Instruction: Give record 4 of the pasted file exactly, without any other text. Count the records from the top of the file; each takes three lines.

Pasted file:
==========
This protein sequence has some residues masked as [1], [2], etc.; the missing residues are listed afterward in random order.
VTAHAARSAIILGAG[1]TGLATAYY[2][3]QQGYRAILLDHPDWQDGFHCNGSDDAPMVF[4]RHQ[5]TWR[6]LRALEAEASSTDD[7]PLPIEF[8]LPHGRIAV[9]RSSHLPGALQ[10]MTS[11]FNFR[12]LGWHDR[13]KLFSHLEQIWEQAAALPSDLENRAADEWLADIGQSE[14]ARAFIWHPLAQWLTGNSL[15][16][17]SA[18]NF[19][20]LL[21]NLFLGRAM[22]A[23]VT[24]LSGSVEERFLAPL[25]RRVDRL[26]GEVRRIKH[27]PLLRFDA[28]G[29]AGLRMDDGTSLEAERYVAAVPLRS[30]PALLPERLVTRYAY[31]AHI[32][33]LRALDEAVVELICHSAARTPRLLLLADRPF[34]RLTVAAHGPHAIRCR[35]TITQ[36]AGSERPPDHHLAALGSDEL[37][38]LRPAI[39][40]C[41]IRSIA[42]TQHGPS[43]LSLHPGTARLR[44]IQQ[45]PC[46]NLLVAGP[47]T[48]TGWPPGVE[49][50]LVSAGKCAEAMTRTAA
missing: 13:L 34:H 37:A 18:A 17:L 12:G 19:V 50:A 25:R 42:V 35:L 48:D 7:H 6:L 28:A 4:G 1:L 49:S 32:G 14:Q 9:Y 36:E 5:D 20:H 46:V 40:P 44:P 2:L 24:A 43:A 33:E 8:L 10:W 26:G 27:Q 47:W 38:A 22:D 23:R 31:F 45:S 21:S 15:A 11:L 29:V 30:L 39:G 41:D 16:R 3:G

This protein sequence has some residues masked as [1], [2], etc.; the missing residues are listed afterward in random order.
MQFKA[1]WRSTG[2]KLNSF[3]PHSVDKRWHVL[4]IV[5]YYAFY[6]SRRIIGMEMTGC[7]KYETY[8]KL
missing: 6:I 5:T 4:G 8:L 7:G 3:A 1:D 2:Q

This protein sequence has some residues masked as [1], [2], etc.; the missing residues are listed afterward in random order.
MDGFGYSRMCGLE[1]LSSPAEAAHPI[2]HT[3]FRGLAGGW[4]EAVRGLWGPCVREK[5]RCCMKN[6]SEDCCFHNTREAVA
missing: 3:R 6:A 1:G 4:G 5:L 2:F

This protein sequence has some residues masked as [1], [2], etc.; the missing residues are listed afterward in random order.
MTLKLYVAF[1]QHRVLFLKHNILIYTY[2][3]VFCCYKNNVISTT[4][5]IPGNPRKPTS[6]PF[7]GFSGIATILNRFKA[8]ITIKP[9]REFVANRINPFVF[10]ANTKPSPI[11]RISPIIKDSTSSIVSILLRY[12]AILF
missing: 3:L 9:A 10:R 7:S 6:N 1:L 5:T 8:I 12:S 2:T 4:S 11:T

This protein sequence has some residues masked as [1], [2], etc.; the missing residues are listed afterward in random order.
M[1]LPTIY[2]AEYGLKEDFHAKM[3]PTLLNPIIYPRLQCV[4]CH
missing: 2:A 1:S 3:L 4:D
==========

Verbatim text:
This protein sequence has some residues masked as [1], [2], etc.; the missing residues are listed afterward in random order.
MTLKLYVAF[1]QHRVLFLKHNILIYTY[2][3]VFCCYKNNVISTT[4][5]IPGNPRKPTS[6]PF[7]GFSGIATILNRFKA[8]ITIKP[9]REFVANRINPFVF[10]ANTKPSPI[11]RISPIIKDSTSSIVSILLRY[12]AILF
missing: 3:L 9:A 10:R 7:S 6:N 1:L 5:T 8:I 12:S 2:T 4:S 11:T